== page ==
Some critics like Leshu Torchin have wondered about the function of such memoirs: “If the individual does speak for a collective, which collective — and to whom?” However, that’s not the function of microhistory. What microhistories do is highlight to their readers the heterogeneity and the unique life stories of the individuals who constitute the collective. When individuals speak through their microhistories, what they invite their readers to recognize is that all the other individuals in the collective have their own life stories which they may have yet to share with the world.

Microhistories have also raised methodological concerns for professional historians. As Dominick LaCapra (1998) observes, survivor memoirs and testimonials are usually written only “after the passage of many years,” which raise concerns about the accuracy of the memories recorded by the survivors (p. 11). For historians, such microhistories are problematic, especially given their “tendency to go with memory’s flow, mingle fact and fancy, provide ingratiating personal anecdotes or autobiographical sketches, and moot the question of the relation between history and fiction” (p. 16).

However, the allure of microhistories — as first-hand records of living memory — for historians and other readers, stems from their being the “the phenomenological recollections of the individual’s affective engagements with past events” (Lim, 2012, p. 123). Unlike second- or third-hand accounts, microhistories give us a clear sense of the fears and terrors experienced by their authors during their moments of crisis, and enable us to imagine what would have been like living through such experiences. Such imaginative reconstruction is further facilitated when, as in the case of First They Killed My Father, microhistory is translated from text to cinema. While a different director might have been tempted to expand the focus of the movie beyond Loung Ung’s perspective, the movie’s director Angelina Jolie has honored the microhistorical form of the book and preserved the affective power of Ung’s narrative from print to screen:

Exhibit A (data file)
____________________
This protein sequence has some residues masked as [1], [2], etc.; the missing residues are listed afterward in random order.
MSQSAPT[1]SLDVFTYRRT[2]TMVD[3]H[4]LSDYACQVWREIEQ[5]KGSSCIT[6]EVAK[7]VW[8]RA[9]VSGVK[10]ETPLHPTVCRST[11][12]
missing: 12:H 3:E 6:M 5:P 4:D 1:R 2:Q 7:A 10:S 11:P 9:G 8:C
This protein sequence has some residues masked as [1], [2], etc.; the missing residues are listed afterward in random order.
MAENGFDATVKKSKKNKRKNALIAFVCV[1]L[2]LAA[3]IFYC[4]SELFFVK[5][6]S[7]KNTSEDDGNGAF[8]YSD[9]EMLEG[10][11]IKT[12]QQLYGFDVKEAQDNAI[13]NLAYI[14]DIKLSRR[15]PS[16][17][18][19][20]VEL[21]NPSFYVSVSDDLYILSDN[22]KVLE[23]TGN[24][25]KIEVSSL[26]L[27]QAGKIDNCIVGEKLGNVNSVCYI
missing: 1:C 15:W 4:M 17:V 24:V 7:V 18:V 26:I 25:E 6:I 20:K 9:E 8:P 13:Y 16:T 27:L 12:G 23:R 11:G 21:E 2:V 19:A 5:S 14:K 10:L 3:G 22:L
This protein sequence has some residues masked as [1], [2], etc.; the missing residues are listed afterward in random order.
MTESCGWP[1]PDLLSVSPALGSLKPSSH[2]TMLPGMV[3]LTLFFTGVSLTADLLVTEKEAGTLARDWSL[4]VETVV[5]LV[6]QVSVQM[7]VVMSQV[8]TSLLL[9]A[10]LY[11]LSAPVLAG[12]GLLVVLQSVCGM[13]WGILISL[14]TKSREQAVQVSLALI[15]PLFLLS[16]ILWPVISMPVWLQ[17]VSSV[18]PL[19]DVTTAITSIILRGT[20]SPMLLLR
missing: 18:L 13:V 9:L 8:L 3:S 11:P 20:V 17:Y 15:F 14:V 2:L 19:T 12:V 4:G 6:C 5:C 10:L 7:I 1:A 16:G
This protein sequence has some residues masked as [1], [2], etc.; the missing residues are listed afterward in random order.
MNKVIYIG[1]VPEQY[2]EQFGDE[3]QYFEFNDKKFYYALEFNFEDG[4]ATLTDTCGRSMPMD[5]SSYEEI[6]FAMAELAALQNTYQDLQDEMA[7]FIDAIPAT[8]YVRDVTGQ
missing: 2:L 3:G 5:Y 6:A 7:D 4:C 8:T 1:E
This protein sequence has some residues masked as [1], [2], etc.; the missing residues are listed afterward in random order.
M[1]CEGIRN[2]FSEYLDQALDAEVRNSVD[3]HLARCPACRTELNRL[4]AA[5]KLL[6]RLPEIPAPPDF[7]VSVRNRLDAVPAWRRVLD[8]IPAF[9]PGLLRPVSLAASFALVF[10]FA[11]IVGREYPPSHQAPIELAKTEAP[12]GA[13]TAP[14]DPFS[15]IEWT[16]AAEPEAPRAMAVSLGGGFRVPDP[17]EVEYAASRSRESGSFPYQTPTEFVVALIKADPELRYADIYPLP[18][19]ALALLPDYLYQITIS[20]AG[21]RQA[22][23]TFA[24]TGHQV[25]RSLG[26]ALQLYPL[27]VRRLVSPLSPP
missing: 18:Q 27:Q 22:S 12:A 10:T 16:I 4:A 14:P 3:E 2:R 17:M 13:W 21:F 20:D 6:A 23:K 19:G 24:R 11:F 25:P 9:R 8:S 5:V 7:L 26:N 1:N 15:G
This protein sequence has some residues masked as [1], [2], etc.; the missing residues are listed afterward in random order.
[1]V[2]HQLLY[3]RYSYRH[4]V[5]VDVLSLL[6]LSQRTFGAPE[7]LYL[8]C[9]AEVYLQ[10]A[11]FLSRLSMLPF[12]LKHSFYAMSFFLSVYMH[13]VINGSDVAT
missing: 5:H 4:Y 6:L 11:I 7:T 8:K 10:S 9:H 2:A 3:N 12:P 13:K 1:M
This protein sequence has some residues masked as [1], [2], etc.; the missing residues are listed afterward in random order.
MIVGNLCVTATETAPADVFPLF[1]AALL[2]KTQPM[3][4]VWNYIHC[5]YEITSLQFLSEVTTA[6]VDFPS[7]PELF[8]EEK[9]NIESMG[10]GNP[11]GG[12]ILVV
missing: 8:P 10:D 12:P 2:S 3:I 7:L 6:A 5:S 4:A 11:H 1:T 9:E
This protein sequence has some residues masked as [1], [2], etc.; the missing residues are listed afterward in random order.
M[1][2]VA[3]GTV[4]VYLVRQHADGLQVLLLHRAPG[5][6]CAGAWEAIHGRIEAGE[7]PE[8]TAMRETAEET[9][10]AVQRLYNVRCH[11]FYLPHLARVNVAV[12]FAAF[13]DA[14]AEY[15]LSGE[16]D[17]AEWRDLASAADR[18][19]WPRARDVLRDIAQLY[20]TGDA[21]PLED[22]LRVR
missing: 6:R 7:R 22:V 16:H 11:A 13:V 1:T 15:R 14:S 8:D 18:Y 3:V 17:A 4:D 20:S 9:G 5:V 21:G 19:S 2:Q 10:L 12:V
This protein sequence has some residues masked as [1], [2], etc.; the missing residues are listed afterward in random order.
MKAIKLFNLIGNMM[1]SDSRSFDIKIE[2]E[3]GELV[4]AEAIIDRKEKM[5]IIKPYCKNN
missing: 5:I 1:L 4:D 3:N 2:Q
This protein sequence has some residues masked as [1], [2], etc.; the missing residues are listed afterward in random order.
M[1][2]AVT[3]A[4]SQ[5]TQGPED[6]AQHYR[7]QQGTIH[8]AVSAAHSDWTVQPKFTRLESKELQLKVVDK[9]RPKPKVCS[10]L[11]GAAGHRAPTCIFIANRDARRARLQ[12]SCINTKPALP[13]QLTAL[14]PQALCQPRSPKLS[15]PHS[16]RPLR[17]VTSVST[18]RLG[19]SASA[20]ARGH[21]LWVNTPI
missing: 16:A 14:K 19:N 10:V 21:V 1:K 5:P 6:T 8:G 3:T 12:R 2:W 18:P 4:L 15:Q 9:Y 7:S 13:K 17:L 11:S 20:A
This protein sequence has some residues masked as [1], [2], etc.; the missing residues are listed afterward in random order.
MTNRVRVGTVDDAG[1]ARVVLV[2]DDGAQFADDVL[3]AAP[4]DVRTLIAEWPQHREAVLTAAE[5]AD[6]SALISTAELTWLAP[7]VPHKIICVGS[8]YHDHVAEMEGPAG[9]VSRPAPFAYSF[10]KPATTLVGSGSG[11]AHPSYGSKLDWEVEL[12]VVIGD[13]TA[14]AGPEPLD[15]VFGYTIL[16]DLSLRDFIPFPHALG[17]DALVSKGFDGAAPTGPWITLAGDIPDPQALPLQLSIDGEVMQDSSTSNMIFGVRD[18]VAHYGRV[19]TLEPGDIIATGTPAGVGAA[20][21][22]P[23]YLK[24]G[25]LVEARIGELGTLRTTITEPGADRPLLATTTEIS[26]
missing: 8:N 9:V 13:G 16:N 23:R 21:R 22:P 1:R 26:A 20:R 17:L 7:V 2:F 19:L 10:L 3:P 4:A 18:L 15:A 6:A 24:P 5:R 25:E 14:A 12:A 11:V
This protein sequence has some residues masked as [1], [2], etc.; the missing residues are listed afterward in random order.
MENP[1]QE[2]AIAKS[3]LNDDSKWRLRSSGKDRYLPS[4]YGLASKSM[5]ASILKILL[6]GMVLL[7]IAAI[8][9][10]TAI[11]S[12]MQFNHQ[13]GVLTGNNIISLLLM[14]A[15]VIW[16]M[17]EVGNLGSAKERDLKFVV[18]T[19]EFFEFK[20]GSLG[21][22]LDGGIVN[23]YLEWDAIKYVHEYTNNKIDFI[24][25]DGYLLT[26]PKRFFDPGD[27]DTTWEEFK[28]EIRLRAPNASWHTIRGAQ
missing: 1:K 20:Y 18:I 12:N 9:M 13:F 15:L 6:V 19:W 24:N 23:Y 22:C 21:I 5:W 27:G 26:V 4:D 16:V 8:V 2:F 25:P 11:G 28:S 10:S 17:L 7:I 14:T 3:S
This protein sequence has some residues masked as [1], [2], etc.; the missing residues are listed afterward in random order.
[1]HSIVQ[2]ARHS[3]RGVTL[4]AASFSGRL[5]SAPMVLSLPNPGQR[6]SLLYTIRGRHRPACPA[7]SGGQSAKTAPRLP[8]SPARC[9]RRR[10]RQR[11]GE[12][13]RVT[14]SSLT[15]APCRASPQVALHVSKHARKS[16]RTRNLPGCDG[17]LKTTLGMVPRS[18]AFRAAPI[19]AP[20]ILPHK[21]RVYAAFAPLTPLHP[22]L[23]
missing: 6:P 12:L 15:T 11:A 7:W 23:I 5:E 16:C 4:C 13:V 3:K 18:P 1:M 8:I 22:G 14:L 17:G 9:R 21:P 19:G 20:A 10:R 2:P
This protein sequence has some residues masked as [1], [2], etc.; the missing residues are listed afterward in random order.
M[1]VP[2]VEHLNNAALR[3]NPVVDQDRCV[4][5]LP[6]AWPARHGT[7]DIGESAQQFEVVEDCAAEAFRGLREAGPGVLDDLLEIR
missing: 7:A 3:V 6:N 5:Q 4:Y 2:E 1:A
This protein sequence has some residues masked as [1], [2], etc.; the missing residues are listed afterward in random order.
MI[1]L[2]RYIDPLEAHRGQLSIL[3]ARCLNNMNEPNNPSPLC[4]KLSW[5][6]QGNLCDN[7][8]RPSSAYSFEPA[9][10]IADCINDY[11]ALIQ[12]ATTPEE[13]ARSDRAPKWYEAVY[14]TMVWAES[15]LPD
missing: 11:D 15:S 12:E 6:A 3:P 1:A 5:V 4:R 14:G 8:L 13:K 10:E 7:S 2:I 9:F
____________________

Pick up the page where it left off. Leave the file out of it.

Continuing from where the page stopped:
“Jolie’s masterstroke is that she never departs from the gaze of her young protagonist. There’s little sense of time passing — it could be months or years, given Ung’s inability to find any grounding in the destroyed farmland, labor camps, and military bases she’s swept through. It’s easy to understand every decision she makes to survive, even her terrifying recruitment as a soldier who lays mines in Cambodia’s dense jungle.”

With the selection of First They Killed My Father to be Cambodia’s official submission for the Best Foreign-Language Film category in the 2018 Academy Awards, the genre of the genocide survivor memoir will gain greater prominence within Cambodia and the global Cambodian diaspora. Consequently, this could have the effect of encouraging more genocide survivors to write and publish their microhistories.

One powerful moment in First They Killed My Father captures how the continued publication of microhistories brings us to the realization that there are in effect uncountably more microhistories waiting to be written. This is the scene following Loung Ung’s escape from the Khmer Rouge camp where she had been forced to train as a child soldier. Exhausted and traumatized, she joins a flow of refugees. The camera first lingers on her face, and then pans out to reveal the faces of the other refugees, each of whom also look exhausted and traumatized. The realization that dawns on the viewer is that all these other refugees must have also suffered terrible ordeals — and that their experiences must have been distinct and different. We have seen what happened to Loung Ung; what about the others?


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Ung, L. (2000). First They Killed My Father: A Daughter of Cambodia Remembers. New York: HarperCollins.